Does your cat eat grass from time to time?
While cats are picky when it comes to food sometimes, they surprise you by munching on something questionable like grass! It really makes you wonder what was so wrong with the chicken that your cat rejected the other night.
So, this made me wonder, “why do cats eat grass?” Here's what I found.
As you may already know, cats are categorized as "obligate carnivores" which means that they need their meat to thrive.
A cat’s body isn’t capable of properly processing vegetables or salads so, eating grass doesn’t make a lot of sense in that case. However, cats do like to munch on grass and other greens.
According to the experts atAnimal Planet, cats eat grass and other vegetation because it helps remove nondigestible materials and helps relieve constipation and provides them with nutrients, such as folic acid.
Psst, this is also one of the main reasons why cats eat fur…
On the other hand, some experts feel that munching on grass also helps cats alleviate stress.
In the following sections of the blog, I will go into everything in detail.
As I mentioned in the earlier section, cats don’t need grass or any other type of vegetation to survive.
According to the panel of experts at Animal Planet, cats like to munch on grass to “settle their stomachs, much as humans pop an antacid tablet." So, you can find your kitty munching on grass if she’s overeaten or is blocked up.
Cats instinctively seek out grass when they have tummy troubles.
Does your cat like munching on the toilet paper roll?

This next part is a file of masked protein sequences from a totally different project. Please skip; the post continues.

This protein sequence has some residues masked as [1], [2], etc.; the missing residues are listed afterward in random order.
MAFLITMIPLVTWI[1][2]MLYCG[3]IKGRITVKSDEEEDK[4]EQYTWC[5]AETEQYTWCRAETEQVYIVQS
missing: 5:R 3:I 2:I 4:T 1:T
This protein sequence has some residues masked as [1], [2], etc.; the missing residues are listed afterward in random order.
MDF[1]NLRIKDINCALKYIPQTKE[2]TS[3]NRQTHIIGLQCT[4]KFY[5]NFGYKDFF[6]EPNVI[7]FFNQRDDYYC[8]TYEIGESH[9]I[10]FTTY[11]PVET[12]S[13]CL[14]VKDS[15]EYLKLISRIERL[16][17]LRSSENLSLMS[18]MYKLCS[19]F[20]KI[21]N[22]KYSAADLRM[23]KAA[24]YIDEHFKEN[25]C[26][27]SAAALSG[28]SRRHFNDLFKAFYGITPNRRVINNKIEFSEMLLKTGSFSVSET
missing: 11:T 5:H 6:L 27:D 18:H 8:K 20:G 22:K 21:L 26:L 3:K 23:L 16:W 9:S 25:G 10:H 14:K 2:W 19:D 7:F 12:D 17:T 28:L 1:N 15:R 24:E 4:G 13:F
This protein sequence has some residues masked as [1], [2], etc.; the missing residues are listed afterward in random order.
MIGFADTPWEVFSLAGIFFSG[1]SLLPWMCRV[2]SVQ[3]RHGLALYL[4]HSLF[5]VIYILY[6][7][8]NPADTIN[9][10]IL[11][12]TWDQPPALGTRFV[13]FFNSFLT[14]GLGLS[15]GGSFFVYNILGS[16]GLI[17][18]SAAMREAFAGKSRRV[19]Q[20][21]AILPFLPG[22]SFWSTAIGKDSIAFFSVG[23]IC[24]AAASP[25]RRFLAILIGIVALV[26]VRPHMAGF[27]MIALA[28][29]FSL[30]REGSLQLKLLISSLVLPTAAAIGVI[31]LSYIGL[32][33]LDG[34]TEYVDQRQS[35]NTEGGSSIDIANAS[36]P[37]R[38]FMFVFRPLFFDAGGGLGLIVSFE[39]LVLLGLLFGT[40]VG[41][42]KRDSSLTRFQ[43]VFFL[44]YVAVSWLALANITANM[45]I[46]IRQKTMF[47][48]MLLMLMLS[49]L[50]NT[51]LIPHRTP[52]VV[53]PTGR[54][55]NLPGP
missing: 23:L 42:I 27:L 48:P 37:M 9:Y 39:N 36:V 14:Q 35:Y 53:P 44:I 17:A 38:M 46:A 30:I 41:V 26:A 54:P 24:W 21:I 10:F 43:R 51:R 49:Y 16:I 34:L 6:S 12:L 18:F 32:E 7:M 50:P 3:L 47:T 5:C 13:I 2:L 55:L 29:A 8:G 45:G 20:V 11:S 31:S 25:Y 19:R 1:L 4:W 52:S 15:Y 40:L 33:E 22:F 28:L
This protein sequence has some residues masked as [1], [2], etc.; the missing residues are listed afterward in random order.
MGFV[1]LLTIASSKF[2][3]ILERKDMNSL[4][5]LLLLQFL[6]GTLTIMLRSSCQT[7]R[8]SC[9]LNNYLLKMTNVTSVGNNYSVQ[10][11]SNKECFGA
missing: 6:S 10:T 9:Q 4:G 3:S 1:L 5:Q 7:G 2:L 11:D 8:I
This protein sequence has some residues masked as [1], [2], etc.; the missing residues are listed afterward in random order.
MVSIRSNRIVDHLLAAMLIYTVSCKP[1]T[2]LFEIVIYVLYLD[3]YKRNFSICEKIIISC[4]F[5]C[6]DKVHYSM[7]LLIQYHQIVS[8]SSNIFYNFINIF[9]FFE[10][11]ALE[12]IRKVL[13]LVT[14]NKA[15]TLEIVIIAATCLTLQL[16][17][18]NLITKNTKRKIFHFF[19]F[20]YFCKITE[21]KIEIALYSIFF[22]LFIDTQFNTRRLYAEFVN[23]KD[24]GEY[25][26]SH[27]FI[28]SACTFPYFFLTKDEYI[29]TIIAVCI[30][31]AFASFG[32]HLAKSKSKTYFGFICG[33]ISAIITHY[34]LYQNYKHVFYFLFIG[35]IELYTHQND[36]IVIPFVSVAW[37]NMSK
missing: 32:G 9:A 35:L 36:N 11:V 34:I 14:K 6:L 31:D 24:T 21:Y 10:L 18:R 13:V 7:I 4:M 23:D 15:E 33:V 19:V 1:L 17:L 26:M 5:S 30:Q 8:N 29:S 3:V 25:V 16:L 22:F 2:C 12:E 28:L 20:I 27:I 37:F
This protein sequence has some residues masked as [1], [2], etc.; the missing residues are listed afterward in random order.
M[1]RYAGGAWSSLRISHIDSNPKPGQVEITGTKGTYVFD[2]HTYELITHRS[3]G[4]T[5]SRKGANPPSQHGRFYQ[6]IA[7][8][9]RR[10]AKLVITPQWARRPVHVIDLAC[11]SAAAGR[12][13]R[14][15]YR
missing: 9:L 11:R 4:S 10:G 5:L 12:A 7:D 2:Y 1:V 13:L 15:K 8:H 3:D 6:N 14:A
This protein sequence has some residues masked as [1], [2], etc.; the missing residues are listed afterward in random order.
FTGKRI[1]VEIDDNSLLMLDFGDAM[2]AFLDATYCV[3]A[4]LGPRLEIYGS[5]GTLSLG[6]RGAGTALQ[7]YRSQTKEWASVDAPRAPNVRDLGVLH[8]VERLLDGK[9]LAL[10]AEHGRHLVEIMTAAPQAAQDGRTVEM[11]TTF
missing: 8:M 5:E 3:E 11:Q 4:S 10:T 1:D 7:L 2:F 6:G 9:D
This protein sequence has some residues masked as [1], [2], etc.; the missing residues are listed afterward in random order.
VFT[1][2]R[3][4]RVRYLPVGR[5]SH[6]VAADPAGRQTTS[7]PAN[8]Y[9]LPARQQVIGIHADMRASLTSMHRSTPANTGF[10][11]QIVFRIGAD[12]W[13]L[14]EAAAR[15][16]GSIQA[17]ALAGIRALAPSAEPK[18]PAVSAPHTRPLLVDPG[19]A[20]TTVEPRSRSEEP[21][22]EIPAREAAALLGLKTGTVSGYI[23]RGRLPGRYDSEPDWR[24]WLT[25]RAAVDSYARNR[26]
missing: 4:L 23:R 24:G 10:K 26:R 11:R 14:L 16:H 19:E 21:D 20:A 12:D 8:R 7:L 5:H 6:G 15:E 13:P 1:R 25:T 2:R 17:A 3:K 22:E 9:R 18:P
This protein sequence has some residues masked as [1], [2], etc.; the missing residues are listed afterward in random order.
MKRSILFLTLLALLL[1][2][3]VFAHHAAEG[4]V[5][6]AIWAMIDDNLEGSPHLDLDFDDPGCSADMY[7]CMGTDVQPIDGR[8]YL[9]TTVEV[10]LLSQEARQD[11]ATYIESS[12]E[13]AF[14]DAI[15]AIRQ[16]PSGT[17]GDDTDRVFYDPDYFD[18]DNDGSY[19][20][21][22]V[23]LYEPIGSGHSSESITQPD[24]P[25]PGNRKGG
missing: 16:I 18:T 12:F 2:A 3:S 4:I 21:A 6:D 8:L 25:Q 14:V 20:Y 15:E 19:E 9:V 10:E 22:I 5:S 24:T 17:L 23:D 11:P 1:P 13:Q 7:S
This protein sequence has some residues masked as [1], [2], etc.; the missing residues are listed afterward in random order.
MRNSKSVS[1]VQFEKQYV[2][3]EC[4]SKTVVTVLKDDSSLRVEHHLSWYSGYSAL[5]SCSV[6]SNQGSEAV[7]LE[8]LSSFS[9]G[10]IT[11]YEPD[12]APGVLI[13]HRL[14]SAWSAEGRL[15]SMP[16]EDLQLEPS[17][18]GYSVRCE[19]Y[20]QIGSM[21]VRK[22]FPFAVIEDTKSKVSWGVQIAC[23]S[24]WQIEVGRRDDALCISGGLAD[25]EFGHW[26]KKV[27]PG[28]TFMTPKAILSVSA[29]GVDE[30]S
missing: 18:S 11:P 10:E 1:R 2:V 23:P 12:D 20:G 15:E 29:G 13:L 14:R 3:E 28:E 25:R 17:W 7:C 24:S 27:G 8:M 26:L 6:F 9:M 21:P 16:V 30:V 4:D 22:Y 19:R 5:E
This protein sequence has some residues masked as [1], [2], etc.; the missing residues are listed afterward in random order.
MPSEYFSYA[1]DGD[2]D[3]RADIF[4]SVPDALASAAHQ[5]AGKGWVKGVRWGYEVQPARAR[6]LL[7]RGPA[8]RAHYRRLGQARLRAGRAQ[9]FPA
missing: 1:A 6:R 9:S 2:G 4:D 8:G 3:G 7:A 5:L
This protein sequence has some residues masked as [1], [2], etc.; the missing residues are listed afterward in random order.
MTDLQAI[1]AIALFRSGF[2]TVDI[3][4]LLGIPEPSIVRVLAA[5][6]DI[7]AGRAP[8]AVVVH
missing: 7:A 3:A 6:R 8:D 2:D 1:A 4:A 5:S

Since toilet paper, too, is full of fiber, your cat munches on it when she has tummy troubles to relieve them. No, your cat doesn’t just like the taste of toilet paper.
Thank God for that!
Your cat also needs vitamin B9 or folic acid to help with digestion as well as support healthy cell growth. Kittens get folic acid from their mom’s milk sp, they’re covered. However, if your cat doesn’t meet her folic acid needs, she may get anemia.
According to some researchers, cats think of grass as a somewhat of a supplement of folic acid but, they don’t have definitive evidence to prove so. If you feel that your kitty has a nutritional deficiency, you should talk to your vet before attempting to treat this on your own.
Have you ever ate an entire tub of ice cream when you were sad?
Emotional eating affects everyone.
Even your kitty.
Some researchers feel that cats, too, indulge in "stress eating" or "emotional eating," which means that your kitty eats grass to not relieve hunger pangs but to relieve anxiety or to satisfy an oral fixation.
According to Vetstreet, when stress hits, your kitty needs an outlet:
"A cat that constantly eats grass or plants also may be exhibiting signs of a displacement behavior,Some cats may exhibit over-grooming or excessive vocalization when they are anxious, while other cats may try to engage in a different activity to soothe themselves, such as finding something to chew on."
If your cat has been going to town on that grass or your household plants, this could be a sign of stress or anxiety in cats. Other symptoms include displaying aggressive behavior and withdrawing from family members.
If you notice any of these signs in your kitty, you should call your vet to see how you can help her out.
When you cat munches on untreated, plain grass, she is probably going to be safe. However, if your cat munches on grass or other plants that have been treated with chemicals, pesticides, or herbicides, she may need medical attention.
The reactions to eating toxic vegetation can be mild to severe, and can even cause death.
So, it is essential to know which grasses and plants are safe for your kitty. Keep in mind that toxic grasses, plants, and flowers, such as lilies, can be found in many popular floral bouquets.
Cats can be picky eaters.
While we can’t be certain as to why cats eat grass, there are a few theories that people have come up with. These include:
It is completely fine for your cat to eat untreated grass, your cat may need special medical attention if she decided to munch on plants treated with chemicals, pesticides, or herbicides.
Do you have any questions? Let us know in the comments, and we’ll get back to you as soon as we can.
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